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Escalating risks hurt U.S. banking shares

Wall Street

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U.S. banking stocks suffered another pounding as Greece's high-stakes referendum gamble and futures trader MF Global Holdings Ltd.'s bankruptcy provided a 2008-style reminder that when financial crises threaten to spread their tentacles, banks are a risky place to be.

Fears of European sovereign debt defaults and their potential contagion on the U.S. financial sector surged with the news of the Greek referendum plan, which puts the European Union's Greek-debt rescue plan in the hands of angry voters, and MF Global's collapse, which was brought on by bad bets on European government bonds. Investors shed banking shares, worried that MF Global is a sign that U.S. financial firms may be a black box of unknown exposures to the European debt crisis.

The S&P 500's banking sector fell 4.4 per cent Tuesday, bringing its two-day decline to nearly 8 per cent. The S&P 500's investment-banking and brokerage group was hit even harder, losing 6.1 per cent on the day, and nearly 12 per cent over the past two days.

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Among the biggest losers were trading houses, as investors worried about which firms are exposed to MF Global – and who else might have a big, undisclosed exposure to increasingly uncertain European debt. E*Trade Financial Corp. and Morgan Stanley each fell 8 per cent, while Legg Mason Inc. slumped 7 per cent and Goldman Sachs lost 5.5 per cent.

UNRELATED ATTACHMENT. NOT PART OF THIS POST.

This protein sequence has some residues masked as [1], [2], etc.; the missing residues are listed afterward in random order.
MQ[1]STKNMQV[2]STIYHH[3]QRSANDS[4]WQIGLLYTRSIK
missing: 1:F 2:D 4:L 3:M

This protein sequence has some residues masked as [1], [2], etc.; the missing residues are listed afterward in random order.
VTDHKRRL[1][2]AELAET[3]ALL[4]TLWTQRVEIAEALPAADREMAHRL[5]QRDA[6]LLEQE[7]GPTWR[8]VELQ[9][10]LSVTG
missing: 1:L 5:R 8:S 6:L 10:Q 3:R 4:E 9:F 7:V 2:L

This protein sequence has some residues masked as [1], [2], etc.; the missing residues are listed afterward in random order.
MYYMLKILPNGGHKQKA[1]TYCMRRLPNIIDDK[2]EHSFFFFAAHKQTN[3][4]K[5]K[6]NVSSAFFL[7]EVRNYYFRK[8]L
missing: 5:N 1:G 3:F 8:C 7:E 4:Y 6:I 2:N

The big banks also absorbed deep losses. Citigroup Inc. fell 7.7 per cent, Bank of America Corp. lost 6.3 per cent and JPMorgan Chase & Co. was down 5.9 per cent. Standard & Poor's equity research division cut its recommendation on all three to "hold" from "buy" Tuesday, citing heightened risks over the European debt situation.

S&P banking equity analyst Erik Oja said risking risks warrant lower valuations for bank stocks – something the market knows all too well from the deep discounts in bank valuations during the 2008 financial crisis.

"A lot of smart investors realize that in times of uncertainty, the value of [bank assets]is at risk," he said. "These banks are still able to crank out the earnings. But the risk is now higher."

Experts said the exposure of U.S. banks, both to MF Global and at-risk European debt, is not onerous. However, the MF Global situation was a reminder that financial firms may have other exposures to European debt – either directly or through assets of European banks that may be in danger in the event of an outright Greek default – that investors can't see.

"The direct exposure is pretty low. It's not that important," said Pierre Lapointe, global macro strategist at Brockhouse Cooper in Montreal. "What we don't know is the indirect exposure – do they hold any paper of the European banks?"

Mr. Lapointe said total U.S. bank-sector exposure to the sovereign debt of the PIIGS is $391.6-billion – about 15 per cent of the total, and much lower than the subprime debt exposure in the 2008 financial crisis.

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Similarly, Mr. Oja said the MF Global bankruptcy is minor in terms of its impact on the U.S. financial market – the assets in question are only one-fiftieth the size of a JPMorgan or Bank of America. But it's more important as a symbolic arrival of a long-feared threat to the U.S. banking sector.

"It's the first company in North America to fail because of the problems in Europe," he said.

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About the Author
Economics Reporter

David Parkinson has been covering business and financial markets since 1990, and has been with The Globe and Mail since 2000. A Calgary native, he received a Southam Fellowship from the University of Toronto in 1999-2000, studying international political economics. More

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